Directed by: Nic Barker Starring: Honor Wolff, Isabelle Ford, Alex Cooper and Kaarin Fairfax Short Film Review by: Chris Olson
A filmmaker known for his social realism and cinematic intimacy, Nic Barker brings another compelling short film to audiences with The Greta Fragments, a movie which is layered with immense storytelling and wonderful performances.
Similar in style and tone to another of his short films, Dead Sharks, Barker embarks on a non-linear character study that aims to express its central protagonist Greta (Honor Wolff) using a variety of snapshot conversations between her and those around her. Whilst some chats are candidly revealing, such as the one with her mate Bec (Isabelle Ford), others are revealing in terms of what she doesn't say, such as her intensely awkward exchange with love interest Jordan (Alex Cooper). Over the course of the movie, the fragments we are presented with start to coalesce into a tapestry of identity that is punctuated with self doubt and insecurity.
Honor Wolff is completely entrancing in the titular role. Her chemistry with all three of the other performers (Kaarin Fairfax playing a maternal role) is palpable and she highlights the acutely emotional state of her character brilliantly with both the dialogue and physicality of her performance. I believe The Greta Fragments is created from improvisation, which makes Wolff’s turn all the more impressive. Likewise Isabelle Ford, who is a tremendous addition to the cast, riffing off Greta's tale of an embarrassing encounter brilliantly and injecting some memorable moments of humour.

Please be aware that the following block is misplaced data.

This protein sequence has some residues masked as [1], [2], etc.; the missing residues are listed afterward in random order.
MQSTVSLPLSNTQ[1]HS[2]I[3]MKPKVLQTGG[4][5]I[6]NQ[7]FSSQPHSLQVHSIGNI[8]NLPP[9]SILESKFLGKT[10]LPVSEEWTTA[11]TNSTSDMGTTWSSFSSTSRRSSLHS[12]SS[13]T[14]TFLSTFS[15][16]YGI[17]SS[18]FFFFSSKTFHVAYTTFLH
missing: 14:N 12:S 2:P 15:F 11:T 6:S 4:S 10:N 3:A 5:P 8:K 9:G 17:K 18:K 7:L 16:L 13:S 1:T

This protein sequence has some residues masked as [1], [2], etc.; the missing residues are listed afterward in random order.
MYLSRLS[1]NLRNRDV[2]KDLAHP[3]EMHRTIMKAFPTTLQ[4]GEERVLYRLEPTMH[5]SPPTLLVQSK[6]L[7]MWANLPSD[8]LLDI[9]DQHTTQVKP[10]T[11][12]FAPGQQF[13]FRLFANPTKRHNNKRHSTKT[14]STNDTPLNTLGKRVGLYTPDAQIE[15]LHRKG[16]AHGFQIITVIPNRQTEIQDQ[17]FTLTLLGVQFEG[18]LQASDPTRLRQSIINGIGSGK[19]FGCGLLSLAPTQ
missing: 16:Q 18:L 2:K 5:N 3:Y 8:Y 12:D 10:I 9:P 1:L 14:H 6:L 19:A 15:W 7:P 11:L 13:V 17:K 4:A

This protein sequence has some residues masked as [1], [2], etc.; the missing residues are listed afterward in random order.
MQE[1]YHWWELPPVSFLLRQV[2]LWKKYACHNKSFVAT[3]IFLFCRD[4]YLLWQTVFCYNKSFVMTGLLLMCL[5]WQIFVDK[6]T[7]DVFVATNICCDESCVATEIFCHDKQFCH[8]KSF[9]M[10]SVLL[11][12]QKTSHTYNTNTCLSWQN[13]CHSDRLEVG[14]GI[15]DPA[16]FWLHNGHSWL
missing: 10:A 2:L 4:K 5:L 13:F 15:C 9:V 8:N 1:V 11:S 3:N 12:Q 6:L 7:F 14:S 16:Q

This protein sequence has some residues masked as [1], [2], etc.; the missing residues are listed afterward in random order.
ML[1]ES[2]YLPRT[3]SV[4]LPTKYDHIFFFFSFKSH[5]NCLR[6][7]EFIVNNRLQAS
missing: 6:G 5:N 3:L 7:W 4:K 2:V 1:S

The use of a black and white aesthetic is a clever choice here, where the entirety of the short is made up of pieces of Greta's sense of self worth or memory. Having the visual landscape feel intimate to the point of claustrophobia is also essential in cementing the dramatic tension at play and keeping the audience glued to the swirling picture they are meant to be forming about this character. Intense close-ups are used as well as no musical score or extravagant flair that would be distracting.
Exploring the theme of identity in a short film can be a huge challenge. The filmmakers need to get the viewer to care about the central character very quickly in order to then build on the narrative and then execute some form of emotional revelation, either for the character or the audience. Barker does this brilliantly in just 9 minutes and leaves you desperate for more.
Essential viewing for followers of the Barker filmography (which should pretty much be everyone in my opinion) and a serious candidate for my top short films of 2018 list, The Greta Fragments manages to piece together a little bit of pure cinematic genius that is as richly layered as it is completely human.